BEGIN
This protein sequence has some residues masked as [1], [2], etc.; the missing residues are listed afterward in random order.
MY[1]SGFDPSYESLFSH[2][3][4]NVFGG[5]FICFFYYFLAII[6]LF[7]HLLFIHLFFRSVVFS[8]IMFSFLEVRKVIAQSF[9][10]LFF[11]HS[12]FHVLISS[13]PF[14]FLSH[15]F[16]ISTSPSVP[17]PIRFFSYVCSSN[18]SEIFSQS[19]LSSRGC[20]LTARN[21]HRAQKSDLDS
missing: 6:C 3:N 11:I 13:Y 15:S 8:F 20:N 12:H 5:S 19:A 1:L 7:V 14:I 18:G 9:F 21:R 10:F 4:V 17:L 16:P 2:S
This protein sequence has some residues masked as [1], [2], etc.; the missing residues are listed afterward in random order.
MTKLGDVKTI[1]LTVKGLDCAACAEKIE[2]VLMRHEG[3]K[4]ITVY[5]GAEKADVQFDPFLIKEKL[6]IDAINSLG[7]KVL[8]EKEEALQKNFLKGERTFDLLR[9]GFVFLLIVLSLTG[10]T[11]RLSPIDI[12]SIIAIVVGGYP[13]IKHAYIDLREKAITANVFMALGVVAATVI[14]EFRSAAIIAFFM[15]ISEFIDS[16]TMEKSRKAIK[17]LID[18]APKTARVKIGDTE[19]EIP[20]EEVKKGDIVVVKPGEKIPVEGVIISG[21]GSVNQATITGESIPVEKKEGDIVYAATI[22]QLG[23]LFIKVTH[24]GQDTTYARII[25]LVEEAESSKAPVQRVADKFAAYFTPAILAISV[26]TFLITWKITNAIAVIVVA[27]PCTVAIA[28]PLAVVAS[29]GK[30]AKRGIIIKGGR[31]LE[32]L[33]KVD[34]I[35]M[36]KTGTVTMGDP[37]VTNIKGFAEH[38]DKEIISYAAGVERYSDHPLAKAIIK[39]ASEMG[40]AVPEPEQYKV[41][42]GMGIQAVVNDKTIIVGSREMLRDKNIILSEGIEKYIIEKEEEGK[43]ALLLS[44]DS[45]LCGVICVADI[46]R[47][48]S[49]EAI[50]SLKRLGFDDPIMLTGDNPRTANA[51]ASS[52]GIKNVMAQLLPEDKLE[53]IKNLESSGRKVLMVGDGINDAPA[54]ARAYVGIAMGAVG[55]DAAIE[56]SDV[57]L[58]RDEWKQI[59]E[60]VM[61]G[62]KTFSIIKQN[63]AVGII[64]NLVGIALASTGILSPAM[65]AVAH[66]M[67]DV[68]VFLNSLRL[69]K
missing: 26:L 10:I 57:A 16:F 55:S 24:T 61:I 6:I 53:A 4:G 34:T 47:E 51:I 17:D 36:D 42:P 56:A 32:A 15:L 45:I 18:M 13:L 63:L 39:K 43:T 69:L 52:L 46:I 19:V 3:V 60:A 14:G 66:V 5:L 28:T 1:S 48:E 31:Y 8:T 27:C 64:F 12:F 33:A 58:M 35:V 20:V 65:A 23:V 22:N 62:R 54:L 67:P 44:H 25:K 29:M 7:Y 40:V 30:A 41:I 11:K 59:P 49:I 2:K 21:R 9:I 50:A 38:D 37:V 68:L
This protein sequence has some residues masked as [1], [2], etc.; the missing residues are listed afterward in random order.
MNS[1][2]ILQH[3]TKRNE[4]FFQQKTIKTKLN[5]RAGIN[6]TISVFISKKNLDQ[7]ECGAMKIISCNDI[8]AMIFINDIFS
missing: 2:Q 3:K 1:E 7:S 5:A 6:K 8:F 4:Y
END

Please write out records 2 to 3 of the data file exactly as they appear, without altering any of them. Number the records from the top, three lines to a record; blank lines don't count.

This protein sequence has some residues masked as [1], [2], etc.; the missing residues are listed afterward in random order.
MTKLGDVKTI[1]LTVKGLDCAACAEKIE[2]VLMRHEG[3]K[4]ITVY[5]GAEKADVQFDPFLIKEKL[6]IDAINSLG[7]KVL[8]EKEEALQKNFLKGERTFDLLR[9]GFVFLLIVLSLTG[10]T[11]RLSPIDI[12]SIIAIVVGGYP[13]IKHAYIDLREKAITANVFMALGVVAATVI[14]EFRSAAIIAFFM[15]ISEFIDS[16]TMEKSRKAIK[17]LID[18]APKTARVKIGDTE[19]EIP[20]EEVKKGDIVVVKPGEKIPVEGVIISG[21]GSVNQATITGESIPVEKKEGDIVYAATI[22]QLG[23]LFIKVTH[24]GQDTTYARII[25]LVEEAESSKAPVQRVADKFAAYFTPAILAISV[26]TFLITWKITNAIAVIVVA[27]PCTVAIA[28]PLAVVAS[29]GK[30]AKRGIIIKGGR[31]LE[32]L[33]KVD[34]I[35]M[36]KTGTVTMGDP[37]VTNIKGFAEH[38]DKEIISYAAGVERYSDHPLAKAIIK[39]ASEMG[40]AVPEPEQYKV[41][42]GMGIQAVVNDKTIIVGSREMLRDKNIILSEGIEKYIIEKEEEGK[43]ALLLS[44]DS[45]LCGVICVADI[46]R[47][48]S[49]EAI[50]SLKRLGFDDPIMLTGDNPRTANA[51]ASS[52]GIKNVMAQLLPEDKLE[53]IKNLESSGRKVLMVGDGINDAPA[54]ARAYVGIAMGAVG[55]DAAIE[56]SDV[57]L[58]RDEWKQI[59]E[60]VM[61]G[62]KTFSIIKQN[63]AVGII[64]NLVGIALASTGILSPAM[65]AVAH[66]M[67]DV[68]VFLNSLRL[69]K
missing: 26:L 10:I 57:A 16:F 55:S 24:T 61:I 6:I 53:A 4:G 34:T 47:E 51:I 17:D 36:D 42:P 56:A 32:A 15:L 45:I 18:M 13:L 63:L 39:K 43:T 69:L 52:L 46:I 19:V 3:V 60:A 14:G 66:V 5:L 28:T 1:S 48:E 31:Y 8:T 27:C 64:F 12:F 33:A 58:M 35:V 20:V 65:A 23:V 22:N 62:R 54:L 67:P 44:H 25:K 29:M 7:Y 40:V 30:A 41:I 11:K 59:P 49:I 2:K 21:R 9:I 50:A 38:D 37:V 68:L
This protein sequence has some residues masked as [1], [2], etc.; the missing residues are listed afterward in random order.
MNS[1][2]ILQH[3]TKRNE[4]FFQQKTIKTKLN[5]RAGIN[6]TISVFISKKNLDQ[7]ECGAMKIISCNDI[8]AMIFINDIFS
missing: 2:Q 3:K 1:E 7:S 5:A 6:K 8:F 4:Y